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23 Jun

At the close of HRC35, leading civil society groups welcome commitments by States to strengthen membership and outcomes of the Human Rights Council. Welcoming the dispatch of a team of experts to the DRC's Kasai region, the groups called for full access to the country as a step towards accountability. 

24 Jun
Inauguration of 47th General Assembly of OAS

ISHR joins CEJIL and over 100 civil society organisations in welcoming the decision taken at the Organisation of American States (OAS) to improve the financial stability, capacity, autonomy and independence of the Inter-American System for the protection of Human Rights.

22 Jun

The UN and States must take visible and sustained action against acts of intimidation and reprisal against those engaging or seeking to engage with the UN, says ISHR in a new report.

22 Jun

In a Statement to the 35th session of the Human Rights Council, ISHR called for a stronger focus on the implementation of Universal Periodic Review recommendations and the development of processes to ensure that civil society can freely engage without fear of intimidation and reprisal.

20 Jun

The Martin Ennals Foundation and the ten human rights organisations that make up the jury of the Martin Ennals Award for Human Rights Defenders (MEA), today renewed their appeal to the government of the United Arab Emirates to release immediately and unconditionally Ahmed Mansoor, the last remaining human rights defender in the UAE who had previously been able to criticise the authorities publicly.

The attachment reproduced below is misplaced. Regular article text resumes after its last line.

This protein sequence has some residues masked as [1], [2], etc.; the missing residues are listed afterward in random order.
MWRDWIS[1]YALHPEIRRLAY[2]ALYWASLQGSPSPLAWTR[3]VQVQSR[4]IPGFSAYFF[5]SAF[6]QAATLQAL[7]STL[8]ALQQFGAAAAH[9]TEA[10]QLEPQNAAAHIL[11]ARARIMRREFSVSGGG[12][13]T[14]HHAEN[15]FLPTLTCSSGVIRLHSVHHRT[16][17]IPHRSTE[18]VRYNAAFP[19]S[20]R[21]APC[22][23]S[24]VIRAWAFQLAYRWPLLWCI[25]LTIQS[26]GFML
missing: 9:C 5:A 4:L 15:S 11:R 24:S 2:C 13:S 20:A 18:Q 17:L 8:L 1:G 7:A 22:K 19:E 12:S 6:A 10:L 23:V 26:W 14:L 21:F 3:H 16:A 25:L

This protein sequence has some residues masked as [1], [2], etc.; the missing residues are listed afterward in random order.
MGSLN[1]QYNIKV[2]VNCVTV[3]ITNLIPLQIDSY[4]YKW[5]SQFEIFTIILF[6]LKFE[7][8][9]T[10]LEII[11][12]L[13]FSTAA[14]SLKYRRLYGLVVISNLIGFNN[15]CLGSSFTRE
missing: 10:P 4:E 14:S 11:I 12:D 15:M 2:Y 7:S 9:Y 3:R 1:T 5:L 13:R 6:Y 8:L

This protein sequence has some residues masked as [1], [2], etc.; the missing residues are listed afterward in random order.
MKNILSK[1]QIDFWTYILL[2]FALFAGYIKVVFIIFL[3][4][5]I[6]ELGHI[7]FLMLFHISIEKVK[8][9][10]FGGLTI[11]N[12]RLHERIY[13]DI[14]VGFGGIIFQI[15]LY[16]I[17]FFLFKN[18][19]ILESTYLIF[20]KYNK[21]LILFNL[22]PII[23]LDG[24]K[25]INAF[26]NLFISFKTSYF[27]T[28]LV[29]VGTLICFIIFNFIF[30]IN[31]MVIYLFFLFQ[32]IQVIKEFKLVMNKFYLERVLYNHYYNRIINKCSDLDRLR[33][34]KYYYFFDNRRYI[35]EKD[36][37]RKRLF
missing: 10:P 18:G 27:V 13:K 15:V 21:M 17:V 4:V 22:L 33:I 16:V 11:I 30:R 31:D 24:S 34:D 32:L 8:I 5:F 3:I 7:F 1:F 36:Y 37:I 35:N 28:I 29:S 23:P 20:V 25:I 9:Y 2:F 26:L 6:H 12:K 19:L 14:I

Business can and should ally with those defending human rights

02.02.2017

Este artículo también está disponible en Español.

Global businesses and grassroots human rights activists may seem like strange bedfellows.  But as attacks on basic democratic freedoms and the rule of law intensify around the world, they may have more shared values and interests than one might think.

We know businesses are driven by the bottom line. If they didn’t seek to increase profits, they simply wouldn’t exist. But we also know—and many business leaders are coming around to the idea—that long-term success relies on more than just profit generation and is linked to a range of external factors such as transparency, certainty, stability. And a social license to operate.

Failures to understand that social license, and in particular to prevent and respond to the human rights impacts of their work, have thrust many global businesses into an unwanted spotlight. They didn’t need to find themselves there.

Reputational damage and operational risks for a company are expensive. Because human rights defenders—such as lawyers, trade unionists, community leaders, or NGO workers—use public advocacy as a key tool for change, businesses often make the mistake of seeing them as additional drivers of cost.

However, business should see human rights defenders as priceless allies. They are the canaries in the coalmines, pointing to when governance failures become real financial, legal, and reputational risks to business. They are also the witnesses to corporate abuse of communities and the environment.

Because of this, the work of defenders often makes those in power uncomfortable—both states and non-state actors. They are targeted with laws and policies to stifle their activities, and face intimidation and threats to their work and their lives.

Yet without the work of defenders, whole societies and economies lose out. And that means businesses lose out, too.